Sabine River Ford Pro Rodeo this weekend
Last updated 2/2/2021 at 8:37pm
World champion bull rider Cody Teel from Kountze is one of several National Finals Rodeo qualifying cowboys chasing the prize money at the 3rd annual Sabine River Ford Pro Rodeo Friday and Saturday, Feb. 5-6, at T-2 Arena in Orange.
“Man, I don’t know where all these cowboys are coming from,” Chad Havens, event host, said. “We’ve probably got 30% more contestants entered than we ever have.”
The rodeo, held at T-2 Arena, 3810 Old Peveto Road, runs from 7 p.m. until 10 p.m. both nights.
Pre-sale tickets are $10 at Sabine River Ford, 1601 Green Ave. Tickets will also be available at the gate the nights of the event.
T-2 is a nickname for what is also known as the Tin-Top Arena, because it is covered by a roof. But the structure is open-air, with no walls.
Amie Smith, public relations and marketing manager for Sabine River Ford, says the dealership partnered with T-2 Arena for “this outstanding rodeo event.”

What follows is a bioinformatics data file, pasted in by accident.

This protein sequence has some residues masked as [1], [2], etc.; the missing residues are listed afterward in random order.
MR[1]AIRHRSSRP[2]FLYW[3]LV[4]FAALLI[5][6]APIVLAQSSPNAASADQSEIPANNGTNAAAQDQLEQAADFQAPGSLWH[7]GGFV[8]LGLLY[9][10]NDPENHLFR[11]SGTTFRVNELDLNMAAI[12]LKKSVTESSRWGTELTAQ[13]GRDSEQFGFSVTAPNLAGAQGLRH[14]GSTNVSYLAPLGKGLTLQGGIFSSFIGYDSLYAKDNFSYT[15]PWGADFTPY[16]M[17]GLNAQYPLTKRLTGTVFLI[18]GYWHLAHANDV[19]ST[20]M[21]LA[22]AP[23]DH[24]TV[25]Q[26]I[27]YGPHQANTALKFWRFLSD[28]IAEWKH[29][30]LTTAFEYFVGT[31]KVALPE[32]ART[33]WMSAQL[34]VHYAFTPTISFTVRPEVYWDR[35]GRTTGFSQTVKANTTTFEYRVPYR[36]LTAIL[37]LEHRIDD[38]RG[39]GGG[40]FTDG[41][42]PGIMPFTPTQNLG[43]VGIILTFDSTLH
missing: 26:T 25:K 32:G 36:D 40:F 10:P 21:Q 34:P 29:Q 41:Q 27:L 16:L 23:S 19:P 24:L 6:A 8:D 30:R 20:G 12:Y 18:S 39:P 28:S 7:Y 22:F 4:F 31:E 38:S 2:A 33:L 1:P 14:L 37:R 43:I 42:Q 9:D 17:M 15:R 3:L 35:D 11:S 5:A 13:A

“We like to partner with the community to create some fun things for the community to do. We want to be a part of helping our community have fun,” Smith said.
The dealership is no stranger to sponsoring activities in Orange County.
“We support Ducks Unlimited, all the baseball and softball Little Leagues and every school,” she said. “Also, Meals on Wheels, Red Cross, United Way and Salvation Army.
“Every vehicle you buy from us, we put money back into Orange County. We want you to be able to live here, shop here and have activities to do here.”
The Sabine River Ford Pro Rodeo is sanctioned by the Louisiana Rodeo Cowboys Association, the Cowboy Professional Rodeo Association of Texas and the United Pro Rodeo Association of Dallas.
Youth activities include mutton-busting for children up to 5 years of age and a calf scramble for those under 12. Children should come about 6 p.m. each night to register.
The rodeo program includes barrel racing, saddle bronc riding, bareback bronc riding, bull riding, steer wrestling, tie-down roping and team roping.
Havens, owner of several local businesses and T-2 Arena, has been a rodeo competitor and fan all his life. He was worried about the sport the past few years.
But not anymore.
“I’ve been thinking for several years rodeo was dying out,” he said. “Now it looks like it’s making a big comeback.
“It’s nice to have a sport you can come to where everybody stands for the National Anthem and bows their head for the prayer.”